Among them is one member who said it would be “irresponsible” for the party’s top structure not to discuss it.

“If we don’t, we would be writing the ANC off, as we are losing credibility in the eyes of the public,” he said.

He questioned Zuma’s support base, following calls the ANC’s tripartite alliance partners – SACP, Cosatu and Sanco – for him to step down. These calls have been repeated in countrywide protests, demanding Zuma’s removal.

Damning report

“And now there is that report of the South African Council of Churches (SACC), which stopped short of saying this government has lost moral authority to govern.

“That is [a] very serious charge and you can’t turn a blind eye to it, and that is another reason why the NEC should be sitting up and put on the agenda the demand for this person to quit,” he said.

The SACC released a damning report on state capture and said the country risks collapsing if the ANC does not act on the “systematic siphoning on state assets pivoted around the president”.

Both sides are expecting this weekend’s meeting to be “difficult and tense”, following numerous controversial moves linked to Zuma.

It is the first NEC meeting since the controversial reshuffle which replaced Pravin Gordhan as finance minister. The country was downgraded to junk status and the unfolding Brian Molefe saga was labelled as “embarrassing”.

Another NEC member said the party must deal with the Public Protector’s recommendation that a judicial commission of inquiry be established into the alleged undue influence of the Gupta family on the executive and state-owned enterprises.

Zuma has approached the courts for the decision to be reviewed, while Deputy President Cyril Ramaphosa wants an inquiry to go ahead.

Succession debate

At least three members of the NEC said they would call for the succession debate to be opened, as leaders had already launched their campaigns to replace Zuma at the December elective conference.

They said opening it up would limit “leaders publicly attacking each other”.

“What we must do now is talk the rules of the game,” said of the NEC members.

The ANC has canned the debate until after the June policy conference and said members must instead discuss the qualities of the future leader.

“I really think we are going to push for it to be opened up now, instead of waiting for [the] policy conference,” an NEC member said.

While Ramaphosa and Nkosazana Dlamini-Zuma are seen as front runners for the ANC’s top post, there are presidential campaigns for other senior party members, including Lindiwe Sisulu, Jeff Radebe, Mathews Phosa and Baleka Mbete.

South Africa – Mantashe says ANC MPs voting for Zuma to go would be betrayal


2017-05-18 08:30

Gwede Mantashe (Netwerk24)
Gwede Mantashe

IFP chief whip Narend Singh addressed the media on Monday evening after judgement was reserved in the Constitutional Court to hold a secret ballot in a proposed vote of no confidence against President Jacob Zuma. Watch. WATCH


Johannesburg – The ANC has sent its strongest warning yet that it will not tolerate dissent in the motion of no confidence vote against President Jacob Zuma.

ANC secretary general Gwede Mantashe said if ANC MPs supported the motion brought forward by the Democratic Alliance and supported by other opposition parties, “it would be the highest betrayal”.

“It would be highest level of ill discipline, the highest level of betrayal, the worst,” Mantashe told News24.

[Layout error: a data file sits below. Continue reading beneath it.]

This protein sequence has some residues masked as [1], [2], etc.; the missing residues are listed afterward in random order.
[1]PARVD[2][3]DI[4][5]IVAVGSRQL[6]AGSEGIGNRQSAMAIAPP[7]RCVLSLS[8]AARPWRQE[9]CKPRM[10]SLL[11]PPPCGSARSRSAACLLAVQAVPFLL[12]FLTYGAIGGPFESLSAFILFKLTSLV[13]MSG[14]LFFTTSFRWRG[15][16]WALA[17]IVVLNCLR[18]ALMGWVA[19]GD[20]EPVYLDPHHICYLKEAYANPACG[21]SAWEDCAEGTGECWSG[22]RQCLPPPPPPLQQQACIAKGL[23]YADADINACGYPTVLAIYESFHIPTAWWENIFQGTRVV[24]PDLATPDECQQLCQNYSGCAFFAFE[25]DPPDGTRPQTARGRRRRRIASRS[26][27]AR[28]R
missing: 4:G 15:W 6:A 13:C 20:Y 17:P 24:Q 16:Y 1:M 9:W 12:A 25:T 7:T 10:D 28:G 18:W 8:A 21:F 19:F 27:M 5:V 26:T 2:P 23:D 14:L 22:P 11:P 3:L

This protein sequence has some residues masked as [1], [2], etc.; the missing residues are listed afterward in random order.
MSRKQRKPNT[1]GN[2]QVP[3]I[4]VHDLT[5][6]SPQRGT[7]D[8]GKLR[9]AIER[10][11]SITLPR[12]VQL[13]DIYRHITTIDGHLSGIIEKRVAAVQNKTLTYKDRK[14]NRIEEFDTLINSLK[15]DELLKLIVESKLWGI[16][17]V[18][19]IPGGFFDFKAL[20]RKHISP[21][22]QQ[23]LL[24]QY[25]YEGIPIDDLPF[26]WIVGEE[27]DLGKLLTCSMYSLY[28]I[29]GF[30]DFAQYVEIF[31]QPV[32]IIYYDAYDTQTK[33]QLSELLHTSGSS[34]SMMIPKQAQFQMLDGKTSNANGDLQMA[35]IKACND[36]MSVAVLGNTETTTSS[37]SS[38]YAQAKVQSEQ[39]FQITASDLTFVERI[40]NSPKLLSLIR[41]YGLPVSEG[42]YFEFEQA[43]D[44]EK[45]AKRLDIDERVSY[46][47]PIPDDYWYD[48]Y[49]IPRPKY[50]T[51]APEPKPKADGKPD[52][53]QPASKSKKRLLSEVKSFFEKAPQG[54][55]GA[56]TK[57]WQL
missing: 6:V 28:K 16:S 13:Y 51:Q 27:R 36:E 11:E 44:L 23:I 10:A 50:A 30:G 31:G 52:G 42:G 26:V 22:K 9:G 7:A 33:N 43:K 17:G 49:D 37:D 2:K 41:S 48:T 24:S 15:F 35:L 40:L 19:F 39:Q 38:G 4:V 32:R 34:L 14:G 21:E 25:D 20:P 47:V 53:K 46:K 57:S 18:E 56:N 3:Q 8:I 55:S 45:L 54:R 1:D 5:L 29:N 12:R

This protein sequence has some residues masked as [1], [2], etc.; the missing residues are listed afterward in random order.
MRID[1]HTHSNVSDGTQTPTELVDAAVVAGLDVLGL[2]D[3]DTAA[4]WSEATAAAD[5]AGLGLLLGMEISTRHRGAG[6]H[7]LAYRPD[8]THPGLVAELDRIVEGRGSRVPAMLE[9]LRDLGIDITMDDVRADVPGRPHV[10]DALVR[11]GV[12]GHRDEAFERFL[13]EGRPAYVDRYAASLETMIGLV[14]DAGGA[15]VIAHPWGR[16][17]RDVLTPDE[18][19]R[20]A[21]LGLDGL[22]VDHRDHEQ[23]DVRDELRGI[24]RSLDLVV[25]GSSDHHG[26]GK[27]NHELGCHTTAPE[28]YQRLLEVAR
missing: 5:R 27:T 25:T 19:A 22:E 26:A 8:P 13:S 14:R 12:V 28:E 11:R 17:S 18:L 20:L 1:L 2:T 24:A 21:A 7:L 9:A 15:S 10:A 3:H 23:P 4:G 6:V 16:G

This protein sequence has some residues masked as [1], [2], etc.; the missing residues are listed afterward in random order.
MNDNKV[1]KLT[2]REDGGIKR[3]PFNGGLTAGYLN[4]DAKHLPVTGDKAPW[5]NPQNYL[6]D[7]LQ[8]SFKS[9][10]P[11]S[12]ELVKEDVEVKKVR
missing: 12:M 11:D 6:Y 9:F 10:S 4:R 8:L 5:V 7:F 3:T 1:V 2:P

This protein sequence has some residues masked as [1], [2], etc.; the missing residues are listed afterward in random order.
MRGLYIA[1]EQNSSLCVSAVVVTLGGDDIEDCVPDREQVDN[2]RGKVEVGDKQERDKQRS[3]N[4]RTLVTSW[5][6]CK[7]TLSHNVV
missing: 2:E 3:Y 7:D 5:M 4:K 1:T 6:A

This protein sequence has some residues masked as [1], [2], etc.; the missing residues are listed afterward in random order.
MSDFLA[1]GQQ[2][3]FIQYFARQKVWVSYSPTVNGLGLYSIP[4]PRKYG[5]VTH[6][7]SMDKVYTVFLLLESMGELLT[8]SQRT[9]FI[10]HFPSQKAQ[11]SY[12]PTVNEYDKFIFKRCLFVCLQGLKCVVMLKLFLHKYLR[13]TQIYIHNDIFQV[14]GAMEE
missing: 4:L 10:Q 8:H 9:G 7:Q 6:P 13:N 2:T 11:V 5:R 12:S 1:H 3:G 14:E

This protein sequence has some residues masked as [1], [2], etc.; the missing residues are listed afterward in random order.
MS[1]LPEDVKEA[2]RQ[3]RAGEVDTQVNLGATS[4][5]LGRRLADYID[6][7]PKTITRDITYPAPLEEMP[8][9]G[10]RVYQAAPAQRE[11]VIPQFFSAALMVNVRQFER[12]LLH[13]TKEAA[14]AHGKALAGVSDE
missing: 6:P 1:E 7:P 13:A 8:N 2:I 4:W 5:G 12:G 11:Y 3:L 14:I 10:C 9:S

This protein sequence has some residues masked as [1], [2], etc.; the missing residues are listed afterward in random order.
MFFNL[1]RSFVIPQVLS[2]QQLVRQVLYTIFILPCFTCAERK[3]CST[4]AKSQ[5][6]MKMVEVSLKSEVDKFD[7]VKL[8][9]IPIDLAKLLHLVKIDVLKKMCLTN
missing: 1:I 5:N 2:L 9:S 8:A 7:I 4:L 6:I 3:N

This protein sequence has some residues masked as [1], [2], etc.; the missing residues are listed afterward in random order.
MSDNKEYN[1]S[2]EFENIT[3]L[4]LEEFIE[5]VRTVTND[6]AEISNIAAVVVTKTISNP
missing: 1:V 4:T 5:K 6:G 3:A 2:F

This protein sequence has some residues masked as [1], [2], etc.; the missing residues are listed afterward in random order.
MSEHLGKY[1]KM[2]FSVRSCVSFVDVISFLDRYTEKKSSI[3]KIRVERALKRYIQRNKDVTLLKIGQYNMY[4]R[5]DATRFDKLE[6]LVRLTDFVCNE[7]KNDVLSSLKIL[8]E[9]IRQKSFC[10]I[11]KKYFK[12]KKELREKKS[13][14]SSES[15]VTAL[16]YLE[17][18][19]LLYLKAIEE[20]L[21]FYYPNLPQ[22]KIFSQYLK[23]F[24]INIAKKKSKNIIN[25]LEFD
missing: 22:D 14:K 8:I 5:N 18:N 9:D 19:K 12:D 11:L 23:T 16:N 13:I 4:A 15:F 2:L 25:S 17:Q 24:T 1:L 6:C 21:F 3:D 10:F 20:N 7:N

He said ANC members that are unhappy with Zuma should rather continue to fight from within the party.

Mantashe was responding to claims that there are a growing number of ANC MPs that will vote for Zuma to go, especially if the Constitutional Court rules that the motion can be carried through a secret ballot.

Conscience vote

Some ANC MPs have also begun speaking out, signalling that they would follow their conscience rather than the party line.

ANC MP Dr Makhosi Khoza said on her Facebook page that she will always vote for the ANC’s survival, but not for an “amoral leader”.

“I therefore cannot be expected to vote [for] an amoral leader whose behavioural practices liquidates the ANC at a speed faster than the spacecraft,” Khoza’s post read.

Opposition parties that are a minority in Parliament have also claimed that they have spoken to enough ANC MPs to ensure the success of the motion.

“That will be the worst day of my life when ANC members follow the command of the opposition,” Mantashe said.

Organisational discipline

He said ANC members that defy the party line lack “organisational discipline”.

“The most important characteristic of organisational discipline, is the ability to suppress your emotional feeling, if you can’t suppress your emotional feeling, we can’t talk organisational discipline of any sorts,” Mantashe said.

He added that there is always space to fight for Zuma to go within the ANC. The party is due to hold its National Executive Committee meeting next week, at which the motion is expected to be debated.

It will be the first NEC since Zuma’s Cabinet reshuffle that saw five ministers lose their positions, including former finance minister Pravin Gordhan, who was replaced by Malusi Gigaba.

Mantashe and his deputy Jessie Duarte have already descended on the ANC caucus to warn MPs to follow the party line and vote against the motion.


“We have a duty to sort ourselves out, the horizon might be longer or shorter but it is us who have the obligation to sort ourselves out,” Mantashe said.

“But what you don’t do, because your father is a drunkard, is throw him to the thugs,” he said.

Mantashe however also warned party members to accept defeat if they lose the debate within the party.

“When they fight in the ANC there is always a chance of losing a debate, and that is what you must build into the system. That you put [forward] issues, you lose a debate, and when you lose that debate, they shout you have ‘Mantashed’,” he said.

“Mantashed” is a word coined on social media after Mantashe, deputy president Cyril Ramaphosa and treasurer general Zweli Mkhize had criticised Zuma’s Cabinet reshuffle, but following an extended National Working Committee, Mantashe said the public criticism was a “mistake”.